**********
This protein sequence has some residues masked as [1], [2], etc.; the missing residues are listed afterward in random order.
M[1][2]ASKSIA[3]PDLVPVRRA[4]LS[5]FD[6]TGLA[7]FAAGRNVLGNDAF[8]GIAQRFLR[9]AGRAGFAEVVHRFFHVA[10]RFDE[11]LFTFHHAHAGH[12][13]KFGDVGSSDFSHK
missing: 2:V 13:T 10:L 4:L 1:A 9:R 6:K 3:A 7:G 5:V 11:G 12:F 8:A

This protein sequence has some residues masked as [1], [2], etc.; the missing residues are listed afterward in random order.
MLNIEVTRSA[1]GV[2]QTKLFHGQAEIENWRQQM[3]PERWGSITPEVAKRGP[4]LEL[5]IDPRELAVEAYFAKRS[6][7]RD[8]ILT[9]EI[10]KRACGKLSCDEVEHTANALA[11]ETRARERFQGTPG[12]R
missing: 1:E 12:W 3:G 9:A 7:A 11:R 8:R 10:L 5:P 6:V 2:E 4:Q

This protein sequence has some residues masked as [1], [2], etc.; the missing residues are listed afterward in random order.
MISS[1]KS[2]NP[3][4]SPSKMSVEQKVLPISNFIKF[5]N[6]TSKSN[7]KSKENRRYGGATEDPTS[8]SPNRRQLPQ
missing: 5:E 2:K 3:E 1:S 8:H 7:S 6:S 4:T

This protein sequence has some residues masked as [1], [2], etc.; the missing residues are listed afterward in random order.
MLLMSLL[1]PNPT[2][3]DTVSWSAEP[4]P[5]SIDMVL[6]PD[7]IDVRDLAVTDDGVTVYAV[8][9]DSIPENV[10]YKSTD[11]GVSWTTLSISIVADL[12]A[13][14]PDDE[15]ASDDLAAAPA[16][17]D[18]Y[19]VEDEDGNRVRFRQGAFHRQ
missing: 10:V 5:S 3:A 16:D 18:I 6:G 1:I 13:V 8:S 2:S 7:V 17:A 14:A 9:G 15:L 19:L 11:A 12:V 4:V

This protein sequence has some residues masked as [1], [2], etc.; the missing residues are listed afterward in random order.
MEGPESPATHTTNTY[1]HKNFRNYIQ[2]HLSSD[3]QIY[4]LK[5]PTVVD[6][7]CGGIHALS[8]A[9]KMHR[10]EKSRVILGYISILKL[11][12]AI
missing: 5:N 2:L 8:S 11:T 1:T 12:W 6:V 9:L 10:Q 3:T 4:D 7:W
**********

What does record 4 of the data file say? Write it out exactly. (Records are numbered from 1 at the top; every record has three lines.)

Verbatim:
This protein sequence has some residues masked as [1], [2], etc.; the missing residues are listed afterward in random order.
MLLMSLL[1]PNPT[2][3]DTVSWSAEP[4]P[5]SIDMVL[6]PD[7]IDVRDLAVTDDGVTVYAV[8][9]DSIPENV[10]YKSTD[11]GVSWTTLSISIVADL[12]A[13][14]PDDE[15]ASDDLAAAPA[16][17]D[18]Y[19]VEDEDGNRVRFRQGAFHRQ
missing: 10:V 5:S 3:A 16:D 18:I 6:G 1:I 13:V 8:S 2:S 7:V 17:A 14:A 9:G 15:L 19:L 11:A 12:V 4:V